She’s very fortunate to have a director as seasoned and shrewd as Dino Dimitradis, who also designed the startlingly realistic set. It’s a three tiered collaborative triumph of the writer, actress and director; Dimitradis has worked on both epic (Angels in America, Sarah Kane’s Crave) and intimate scales and it shows in their tense, invigorating orchestration of the monologue. That Anderson owns the stage and Alabanza’s writing is thrillingly structured is given but Dimitradis’ command of the space and text is masterful. Supported by a stellar team of creatives working at the top of their game (incidentally all trans and gender diverse themselves) this is one of the best produced shows I’ve seen in a very long time.
Benjamin Brockman’s lighting design creates many visually exciting images against the monochrome, metal of the bathroom with stunning bursts of colour and rave sequences. Danni Espositio, once again raises their own very high bar with their sound design. The tense, thrilling underscore and pulsating club music is essential in evoking the many references to thriller and horror that the script and production evoke.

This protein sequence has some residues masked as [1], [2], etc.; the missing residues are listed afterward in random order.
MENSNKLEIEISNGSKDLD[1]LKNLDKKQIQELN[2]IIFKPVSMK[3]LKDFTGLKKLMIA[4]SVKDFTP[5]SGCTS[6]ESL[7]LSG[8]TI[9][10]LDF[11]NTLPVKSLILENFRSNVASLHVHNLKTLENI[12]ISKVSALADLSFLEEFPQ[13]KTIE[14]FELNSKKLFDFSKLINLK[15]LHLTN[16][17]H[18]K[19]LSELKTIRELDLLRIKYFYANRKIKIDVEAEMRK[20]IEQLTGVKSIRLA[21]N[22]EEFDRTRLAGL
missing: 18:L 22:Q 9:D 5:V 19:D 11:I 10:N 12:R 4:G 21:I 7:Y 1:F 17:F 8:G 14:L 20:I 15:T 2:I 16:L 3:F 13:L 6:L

During this very tentative era of increased trans visibility comes an ever growing cannon of trans theatre written for and by trans artists that are making an impact on main and independent stages, this Midsumma for example 4 of the 5 shows I’m seeing are by and starring trans creatives in major roles. It tickles me that a whole generation of drama students will do the ‘pre-emptive piss’ monologue in workshops for example (those who see the show will know what I mean). Ten years ago I can imagine a variation of this play being performed in which the violent thumpings were actually Rosie’s friends checking on her and her vigilance was exaggerated and Rosie would be played a twinky cis boy who would have been applauded for his’ bravery and skill’ in taking on this role.